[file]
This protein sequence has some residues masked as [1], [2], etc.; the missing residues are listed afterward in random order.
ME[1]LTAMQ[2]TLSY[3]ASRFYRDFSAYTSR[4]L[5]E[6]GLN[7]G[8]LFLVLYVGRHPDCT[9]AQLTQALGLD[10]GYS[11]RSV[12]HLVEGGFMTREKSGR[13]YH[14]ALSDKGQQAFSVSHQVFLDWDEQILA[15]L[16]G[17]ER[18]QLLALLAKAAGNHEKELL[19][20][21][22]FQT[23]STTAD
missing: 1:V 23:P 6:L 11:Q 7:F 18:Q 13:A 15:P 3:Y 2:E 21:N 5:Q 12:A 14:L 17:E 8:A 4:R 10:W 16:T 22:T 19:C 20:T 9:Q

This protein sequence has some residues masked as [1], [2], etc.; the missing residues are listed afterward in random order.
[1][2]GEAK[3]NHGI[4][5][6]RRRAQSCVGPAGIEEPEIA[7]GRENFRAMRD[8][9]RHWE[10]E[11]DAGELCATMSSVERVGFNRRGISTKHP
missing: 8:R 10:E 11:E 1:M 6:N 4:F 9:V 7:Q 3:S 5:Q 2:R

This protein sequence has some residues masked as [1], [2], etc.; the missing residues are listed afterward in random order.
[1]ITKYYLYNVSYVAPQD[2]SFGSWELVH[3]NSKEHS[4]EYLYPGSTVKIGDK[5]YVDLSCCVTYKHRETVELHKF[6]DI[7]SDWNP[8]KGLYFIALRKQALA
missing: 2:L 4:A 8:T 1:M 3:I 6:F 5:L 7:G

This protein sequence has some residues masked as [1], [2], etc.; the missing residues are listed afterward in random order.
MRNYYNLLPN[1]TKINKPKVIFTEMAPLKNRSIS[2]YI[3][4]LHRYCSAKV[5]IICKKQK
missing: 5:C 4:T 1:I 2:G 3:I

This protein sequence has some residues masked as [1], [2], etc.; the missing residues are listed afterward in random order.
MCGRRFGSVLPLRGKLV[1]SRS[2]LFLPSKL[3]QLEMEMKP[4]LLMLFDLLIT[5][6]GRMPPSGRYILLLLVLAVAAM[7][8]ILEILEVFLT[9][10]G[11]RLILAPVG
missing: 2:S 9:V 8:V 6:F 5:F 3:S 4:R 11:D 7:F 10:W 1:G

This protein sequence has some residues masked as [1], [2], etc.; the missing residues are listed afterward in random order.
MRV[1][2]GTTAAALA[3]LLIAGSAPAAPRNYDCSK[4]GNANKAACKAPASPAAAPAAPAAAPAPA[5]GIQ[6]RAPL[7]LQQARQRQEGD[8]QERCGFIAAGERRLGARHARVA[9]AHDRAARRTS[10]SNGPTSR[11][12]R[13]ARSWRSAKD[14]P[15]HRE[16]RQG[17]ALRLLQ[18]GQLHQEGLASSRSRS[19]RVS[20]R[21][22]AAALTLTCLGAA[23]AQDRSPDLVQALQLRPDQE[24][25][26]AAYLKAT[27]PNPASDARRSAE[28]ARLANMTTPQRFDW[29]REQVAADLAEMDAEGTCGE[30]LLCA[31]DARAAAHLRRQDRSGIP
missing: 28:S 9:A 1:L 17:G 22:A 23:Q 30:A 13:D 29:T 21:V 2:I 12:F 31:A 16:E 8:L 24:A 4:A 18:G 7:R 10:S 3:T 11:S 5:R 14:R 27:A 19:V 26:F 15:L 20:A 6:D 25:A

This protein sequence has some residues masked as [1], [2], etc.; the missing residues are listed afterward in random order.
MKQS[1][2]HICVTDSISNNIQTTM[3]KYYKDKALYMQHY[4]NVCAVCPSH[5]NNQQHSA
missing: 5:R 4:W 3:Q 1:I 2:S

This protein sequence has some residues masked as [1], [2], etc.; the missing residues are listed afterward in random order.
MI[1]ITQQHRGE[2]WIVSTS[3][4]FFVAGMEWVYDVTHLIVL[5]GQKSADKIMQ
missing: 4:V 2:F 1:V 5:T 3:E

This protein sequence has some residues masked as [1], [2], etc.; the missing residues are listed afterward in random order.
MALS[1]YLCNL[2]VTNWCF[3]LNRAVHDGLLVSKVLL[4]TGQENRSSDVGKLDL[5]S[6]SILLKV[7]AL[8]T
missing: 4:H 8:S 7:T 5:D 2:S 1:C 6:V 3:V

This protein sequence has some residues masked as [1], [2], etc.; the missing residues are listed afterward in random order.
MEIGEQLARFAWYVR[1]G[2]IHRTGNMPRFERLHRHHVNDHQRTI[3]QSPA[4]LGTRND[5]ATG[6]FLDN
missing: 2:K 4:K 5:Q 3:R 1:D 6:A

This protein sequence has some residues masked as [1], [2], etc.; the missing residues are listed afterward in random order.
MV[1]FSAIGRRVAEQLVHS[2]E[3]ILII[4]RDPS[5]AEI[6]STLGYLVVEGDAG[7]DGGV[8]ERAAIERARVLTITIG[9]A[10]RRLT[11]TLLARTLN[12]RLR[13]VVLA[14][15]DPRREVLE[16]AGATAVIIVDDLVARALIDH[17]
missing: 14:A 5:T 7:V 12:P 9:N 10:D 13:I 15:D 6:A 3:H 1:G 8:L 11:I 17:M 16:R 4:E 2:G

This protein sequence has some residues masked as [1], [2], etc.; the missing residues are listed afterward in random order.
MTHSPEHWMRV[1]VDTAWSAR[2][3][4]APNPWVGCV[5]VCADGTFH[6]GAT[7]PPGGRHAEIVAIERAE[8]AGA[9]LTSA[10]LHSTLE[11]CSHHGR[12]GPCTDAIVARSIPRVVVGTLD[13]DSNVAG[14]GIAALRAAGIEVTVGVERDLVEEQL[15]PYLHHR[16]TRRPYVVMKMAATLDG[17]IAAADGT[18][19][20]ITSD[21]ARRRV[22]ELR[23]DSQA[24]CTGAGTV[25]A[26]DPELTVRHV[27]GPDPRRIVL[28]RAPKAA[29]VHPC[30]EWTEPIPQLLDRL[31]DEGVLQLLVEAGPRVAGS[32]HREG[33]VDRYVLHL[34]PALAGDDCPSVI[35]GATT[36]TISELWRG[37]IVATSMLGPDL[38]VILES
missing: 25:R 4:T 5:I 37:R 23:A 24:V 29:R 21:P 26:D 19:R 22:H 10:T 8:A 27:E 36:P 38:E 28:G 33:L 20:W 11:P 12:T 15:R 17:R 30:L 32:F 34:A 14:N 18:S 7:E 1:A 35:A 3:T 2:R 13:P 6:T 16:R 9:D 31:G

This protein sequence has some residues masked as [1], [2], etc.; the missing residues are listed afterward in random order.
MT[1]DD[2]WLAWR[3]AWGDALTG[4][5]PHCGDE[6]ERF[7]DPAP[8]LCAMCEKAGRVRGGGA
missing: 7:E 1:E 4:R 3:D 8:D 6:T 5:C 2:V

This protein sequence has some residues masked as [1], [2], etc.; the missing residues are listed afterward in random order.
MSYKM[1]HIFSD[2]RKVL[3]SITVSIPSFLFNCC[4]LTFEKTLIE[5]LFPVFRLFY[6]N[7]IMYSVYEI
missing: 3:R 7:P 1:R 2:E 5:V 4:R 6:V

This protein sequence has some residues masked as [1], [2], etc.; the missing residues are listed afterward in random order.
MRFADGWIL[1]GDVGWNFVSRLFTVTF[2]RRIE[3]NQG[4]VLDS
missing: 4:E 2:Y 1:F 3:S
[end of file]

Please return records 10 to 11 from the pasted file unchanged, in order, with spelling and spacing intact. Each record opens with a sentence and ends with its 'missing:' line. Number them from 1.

This protein sequence has some residues masked as [1], [2], etc.; the missing residues are listed afterward in random order.
MEIGEQLARFAWYVR[1]G[2]IHRTGNMPRFERLHRHHVNDHQRTI[3]QSPA[4]LGTRND[5]ATG[6]FLDN
missing: 2:K 4:K 5:Q 3:R 1:D 6:A

This protein sequence has some residues masked as [1], [2], etc.; the missing residues are listed afterward in random order.
MV[1]FSAIGRRVAEQLVHS[2]E[3]ILII[4]RDPS[5]AEI[6]STLGYLVVEGDAG[7]DGGV[8]ERAAIERARVLTITIG[9]A[10]RRLT[11]TLLARTLN[12]RLR[13]VVLA[14][15]DPRREVLE[16]AGATAVIIVDDLVARALIDH[17]
missing: 14:A 5:T 7:V 12:P 9:N 10:D 13:I 15:D 6:A 3:H 1:G 8:L 11:I 17:M 16:R 4:E 2:G